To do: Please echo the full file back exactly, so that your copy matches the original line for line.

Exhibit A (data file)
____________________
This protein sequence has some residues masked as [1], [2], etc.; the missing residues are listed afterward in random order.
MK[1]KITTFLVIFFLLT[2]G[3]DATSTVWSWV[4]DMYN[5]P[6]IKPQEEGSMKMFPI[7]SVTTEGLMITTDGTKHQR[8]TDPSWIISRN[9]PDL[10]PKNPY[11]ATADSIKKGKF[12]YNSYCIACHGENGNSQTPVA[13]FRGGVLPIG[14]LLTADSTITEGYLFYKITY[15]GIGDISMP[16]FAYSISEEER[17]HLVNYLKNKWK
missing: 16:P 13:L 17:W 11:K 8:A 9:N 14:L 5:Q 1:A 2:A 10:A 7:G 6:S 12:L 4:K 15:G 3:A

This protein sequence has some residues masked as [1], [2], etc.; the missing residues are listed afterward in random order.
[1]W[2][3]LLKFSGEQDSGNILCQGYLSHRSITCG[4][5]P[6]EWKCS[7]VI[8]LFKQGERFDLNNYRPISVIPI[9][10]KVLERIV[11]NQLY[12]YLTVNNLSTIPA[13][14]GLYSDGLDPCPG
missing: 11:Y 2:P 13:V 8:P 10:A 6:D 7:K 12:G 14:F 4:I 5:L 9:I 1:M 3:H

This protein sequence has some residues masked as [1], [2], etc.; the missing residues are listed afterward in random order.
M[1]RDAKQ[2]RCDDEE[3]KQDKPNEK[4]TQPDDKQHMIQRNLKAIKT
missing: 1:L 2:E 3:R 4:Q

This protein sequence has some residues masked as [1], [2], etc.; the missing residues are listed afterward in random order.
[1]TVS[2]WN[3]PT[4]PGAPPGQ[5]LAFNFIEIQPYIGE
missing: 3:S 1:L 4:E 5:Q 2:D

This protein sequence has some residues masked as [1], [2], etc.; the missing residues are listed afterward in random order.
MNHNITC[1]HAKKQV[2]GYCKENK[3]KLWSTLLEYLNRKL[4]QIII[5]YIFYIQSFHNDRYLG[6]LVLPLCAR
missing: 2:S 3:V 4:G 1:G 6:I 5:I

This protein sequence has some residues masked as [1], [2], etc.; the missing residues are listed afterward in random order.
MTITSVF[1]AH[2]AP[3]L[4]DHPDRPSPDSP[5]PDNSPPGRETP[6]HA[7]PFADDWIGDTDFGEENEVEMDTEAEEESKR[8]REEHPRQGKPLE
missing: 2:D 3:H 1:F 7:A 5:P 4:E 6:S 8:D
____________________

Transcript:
This protein sequence has some residues masked as [1], [2], etc.; the missing residues are listed afterward in random order.
MK[1]KITTFLVIFFLLT[2]G[3]DATSTVWSWV[4]DMYN[5]P[6]IKPQEEGSMKMFPI[7]SVTTEGLMITTDGTKHQR[8]TDPSWIISRN[9]PDL[10]PKNPY[11]ATADSIKKGKF[12]YNSYCIACHGENGNSQTPVA[13]FRGGVLPIG[14]LLTADSTITEGYLFYKITY[15]GIGDISMP[16]FAYSISEEER[17]HLVNYLKNKWK
missing: 16:P 13:L 17:W 11:K 8:A 9:N 14:L 5:Q 1:A 2:A 10:A 7:G 6:S 12:L 4:K 15:G 3:A

This protein sequence has some residues masked as [1], [2], etc.; the missing residues are listed afterward in random order.
[1]W[2][3]LLKFSGEQDSGNILCQGYLSHRSITCG[4][5]P[6]EWKCS[7]VI[8]LFKQGERFDLNNYRPISVIPI[9][10]KVLERIV[11]NQLY[12]YLTVNNLSTIPA[13][14]GLYSDGLDPCPG
missing: 11:Y 2:P 13:V 8:P 10:A 6:D 7:K 12:G 14:F 4:I 5:L 9:I 1:M 3:H

This protein sequence has some residues masked as [1], [2], etc.; the missing residues are listed afterward in random order.
M[1]RDAKQ[2]RCDDEE[3]KQDKPNEK[4]TQPDDKQHMIQRNLKAIKT
missing: 1:L 2:E 3:R 4:Q

This protein sequence has some residues masked as [1], [2], etc.; the missing residues are listed afterward in random order.
[1]TVS[2]WN[3]PT[4]PGAPPGQ[5]LAFNFIEIQPYIGE
missing: 3:S 1:L 4:E 5:Q 2:D

This protein sequence has some residues masked as [1], [2], etc.; the missing residues are listed afterward in random order.
MNHNITC[1]HAKKQV[2]GYCKENK[3]KLWSTLLEYLNRKL[4]QIII[5]YIFYIQSFHNDRYLG[6]LVLPLCAR
missing: 2:S 3:V 4:G 1:G 6:I 5:I

This protein sequence has some residues masked as [1], [2], etc.; the missing residues are listed afterward in random order.
MTITSVF[1]AH[2]AP[3]L[4]DHPDRPSPDSP[5]PDNSPPGRETP[6]HA[7]PFADDWIGDTDFGEENEVEMDTEAEEESKR[8]REEHPRQGKPLE
missing: 2:D 3:H 1:F 7:A 5:P 4:E 6:S 8:D